Not only that but by putting oil on the coat, you also can reduce tangling and snagging as you are clipping.
Grooming oil works perfectly for this, as does coat conditioner.
11. Reduce pain and swelling in your horse’s legs with freeze pops.
Therapy ice boots are expensive. If you are on a tight budget, did you know there is a simply DIY option using—of all things—freeze pops?
All you need to do is get a bunch of freeze pops and tape them around your horse’s leg. They will function just like a therapy ice boot, easing pain and bringing down swelling.
True, it takes a little time and effort, but it can save you a lot of money!
12. Give your horse treats and amuse him simultaneously.
How can you make treat time extra fun for your horse? By inviting him to bob for apples in a bucket of water!
Many horses will find this challenge very engaging. It can keep them busy for a while too, so it might be a good option during dull stretches to burn off some excess energy and prevent boredom and agitation.
13. Use hairspray on your horse’s mane or tail.
Are you trying to get your horse’s mane or tail to behave? You can use hairspray for this, just as you would on your own hair!
14. Scrape away soap suds as you scrape away sweat.
Tired of how long it takes you to rinse off your horse during a wash? To get the soap to come off faster, start by scraping off the top layer of it the same way you do sweat. Then rinse as usual. It will be much easier.
15. Try using dryer sheets on your horse’s mane and tail.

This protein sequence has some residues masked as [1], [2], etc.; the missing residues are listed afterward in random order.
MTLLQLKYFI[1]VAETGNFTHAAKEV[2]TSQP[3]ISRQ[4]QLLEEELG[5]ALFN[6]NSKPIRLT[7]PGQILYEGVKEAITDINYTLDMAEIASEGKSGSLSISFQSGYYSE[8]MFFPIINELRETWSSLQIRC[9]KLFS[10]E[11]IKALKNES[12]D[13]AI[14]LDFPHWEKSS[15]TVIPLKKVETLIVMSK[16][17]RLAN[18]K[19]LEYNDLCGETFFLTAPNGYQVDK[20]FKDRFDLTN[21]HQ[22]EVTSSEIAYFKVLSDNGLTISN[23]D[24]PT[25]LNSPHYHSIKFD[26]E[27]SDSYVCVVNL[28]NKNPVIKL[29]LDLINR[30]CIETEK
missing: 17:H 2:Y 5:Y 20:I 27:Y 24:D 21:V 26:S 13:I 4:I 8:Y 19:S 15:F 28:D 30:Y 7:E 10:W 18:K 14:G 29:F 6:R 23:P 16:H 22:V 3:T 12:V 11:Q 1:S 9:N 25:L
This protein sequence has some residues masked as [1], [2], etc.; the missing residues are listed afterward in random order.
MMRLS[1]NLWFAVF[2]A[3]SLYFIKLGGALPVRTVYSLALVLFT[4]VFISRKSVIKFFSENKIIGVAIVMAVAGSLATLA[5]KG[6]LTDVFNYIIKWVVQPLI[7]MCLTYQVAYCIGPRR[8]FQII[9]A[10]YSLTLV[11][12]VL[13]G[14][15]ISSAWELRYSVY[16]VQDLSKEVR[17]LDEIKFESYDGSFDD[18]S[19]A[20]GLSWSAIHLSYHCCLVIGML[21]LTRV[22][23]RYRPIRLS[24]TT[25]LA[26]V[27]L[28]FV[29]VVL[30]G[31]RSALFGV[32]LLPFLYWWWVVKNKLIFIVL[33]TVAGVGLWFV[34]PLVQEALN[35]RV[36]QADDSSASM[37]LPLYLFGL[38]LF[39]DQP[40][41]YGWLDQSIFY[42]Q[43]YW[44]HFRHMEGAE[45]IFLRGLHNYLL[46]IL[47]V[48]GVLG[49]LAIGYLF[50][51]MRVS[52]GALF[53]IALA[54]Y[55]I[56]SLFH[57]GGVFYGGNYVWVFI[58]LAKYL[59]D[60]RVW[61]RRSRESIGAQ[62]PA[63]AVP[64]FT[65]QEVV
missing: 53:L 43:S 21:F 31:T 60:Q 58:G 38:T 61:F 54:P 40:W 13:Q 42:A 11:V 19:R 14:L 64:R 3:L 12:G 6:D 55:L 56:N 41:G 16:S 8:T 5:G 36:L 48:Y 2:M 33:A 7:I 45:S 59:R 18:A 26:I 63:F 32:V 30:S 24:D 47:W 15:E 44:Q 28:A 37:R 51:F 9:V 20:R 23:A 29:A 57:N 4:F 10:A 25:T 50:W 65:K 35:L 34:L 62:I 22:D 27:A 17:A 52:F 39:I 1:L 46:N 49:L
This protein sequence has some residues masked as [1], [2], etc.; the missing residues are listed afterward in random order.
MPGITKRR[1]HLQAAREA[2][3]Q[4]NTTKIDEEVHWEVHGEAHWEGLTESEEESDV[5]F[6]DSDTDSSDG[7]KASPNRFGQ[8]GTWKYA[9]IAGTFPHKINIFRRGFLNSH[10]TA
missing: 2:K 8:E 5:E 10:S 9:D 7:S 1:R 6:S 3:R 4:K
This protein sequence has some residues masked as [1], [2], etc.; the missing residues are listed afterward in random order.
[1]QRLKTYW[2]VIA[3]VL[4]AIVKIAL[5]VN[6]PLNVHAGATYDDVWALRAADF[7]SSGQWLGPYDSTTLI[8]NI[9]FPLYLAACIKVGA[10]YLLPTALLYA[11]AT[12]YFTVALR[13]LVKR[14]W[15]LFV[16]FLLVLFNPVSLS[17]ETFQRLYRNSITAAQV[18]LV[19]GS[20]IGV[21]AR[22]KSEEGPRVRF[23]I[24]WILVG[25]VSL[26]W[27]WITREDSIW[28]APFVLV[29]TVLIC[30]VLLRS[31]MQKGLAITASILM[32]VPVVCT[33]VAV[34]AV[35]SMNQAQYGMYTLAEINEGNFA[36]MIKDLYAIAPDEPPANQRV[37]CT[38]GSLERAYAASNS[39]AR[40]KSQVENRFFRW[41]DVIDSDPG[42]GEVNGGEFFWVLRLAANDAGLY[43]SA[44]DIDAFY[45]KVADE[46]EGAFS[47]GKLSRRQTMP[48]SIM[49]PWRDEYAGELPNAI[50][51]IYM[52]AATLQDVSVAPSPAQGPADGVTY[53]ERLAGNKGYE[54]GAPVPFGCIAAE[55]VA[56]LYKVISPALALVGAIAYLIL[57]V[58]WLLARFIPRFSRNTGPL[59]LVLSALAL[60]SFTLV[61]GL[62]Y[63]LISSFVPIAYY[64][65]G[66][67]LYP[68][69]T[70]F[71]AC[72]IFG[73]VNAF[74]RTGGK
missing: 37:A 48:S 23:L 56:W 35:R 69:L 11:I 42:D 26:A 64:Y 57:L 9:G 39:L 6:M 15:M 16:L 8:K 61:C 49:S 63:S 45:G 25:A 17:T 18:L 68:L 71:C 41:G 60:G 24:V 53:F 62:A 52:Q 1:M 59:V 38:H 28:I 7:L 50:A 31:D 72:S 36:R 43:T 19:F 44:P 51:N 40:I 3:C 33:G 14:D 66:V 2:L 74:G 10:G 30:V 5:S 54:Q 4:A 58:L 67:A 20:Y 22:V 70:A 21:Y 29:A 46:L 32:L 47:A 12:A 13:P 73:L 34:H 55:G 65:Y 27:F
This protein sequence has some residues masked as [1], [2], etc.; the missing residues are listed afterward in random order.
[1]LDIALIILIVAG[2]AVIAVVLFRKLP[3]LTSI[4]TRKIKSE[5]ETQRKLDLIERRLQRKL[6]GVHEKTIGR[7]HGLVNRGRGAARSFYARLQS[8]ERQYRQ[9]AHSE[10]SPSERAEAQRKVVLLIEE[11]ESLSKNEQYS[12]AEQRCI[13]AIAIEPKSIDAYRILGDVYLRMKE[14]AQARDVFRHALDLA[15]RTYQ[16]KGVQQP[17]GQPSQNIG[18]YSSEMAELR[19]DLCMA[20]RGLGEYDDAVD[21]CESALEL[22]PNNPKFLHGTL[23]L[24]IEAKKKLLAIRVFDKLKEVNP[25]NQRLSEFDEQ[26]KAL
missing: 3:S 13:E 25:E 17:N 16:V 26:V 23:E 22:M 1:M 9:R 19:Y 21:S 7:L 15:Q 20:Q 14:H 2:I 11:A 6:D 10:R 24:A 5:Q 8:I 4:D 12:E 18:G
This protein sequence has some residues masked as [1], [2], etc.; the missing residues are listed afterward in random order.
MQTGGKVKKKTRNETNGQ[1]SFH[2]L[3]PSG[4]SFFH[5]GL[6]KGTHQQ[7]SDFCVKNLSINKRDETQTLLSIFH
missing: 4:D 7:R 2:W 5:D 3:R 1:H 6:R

If the air is dry and you are dealing with a lot of static and flyaways, you can try running a dryer sheet over your horse’s mane and tail.
16. Use petroleum jelly on ergots and chestnuts.
The fast and easy way to remove ergots and chestnuts is to apply some petroleum jelly. After you rub it in, you will need to wait for around 15 minutes. They should come off pretty easily after that. Don’t have any petroleum jelly handy? Baby oil can work just as well.
17. Make your horse’s bit more enticing.
Does your horse not want to take the bit? Try applying something to it that has an appealing flavor. Toothpaste adheres pretty well, and many horses enjoy it.
18. Use lemon water to keep bugs off of your horse.
While you can purchase bug spray for your horse, you can save money by making a DIY concoction instead.
It is actually super simple! All you need is some lemon water. To make this, you can slice up a lemon and then place it in a pot of water. Do not remove the rind. Include the entire fruit.
Then, heat the water to a boil. Take the pot off the heat, and wait for 10 hours. Put it in an empty spray bottle, and then spritz it onto your horse.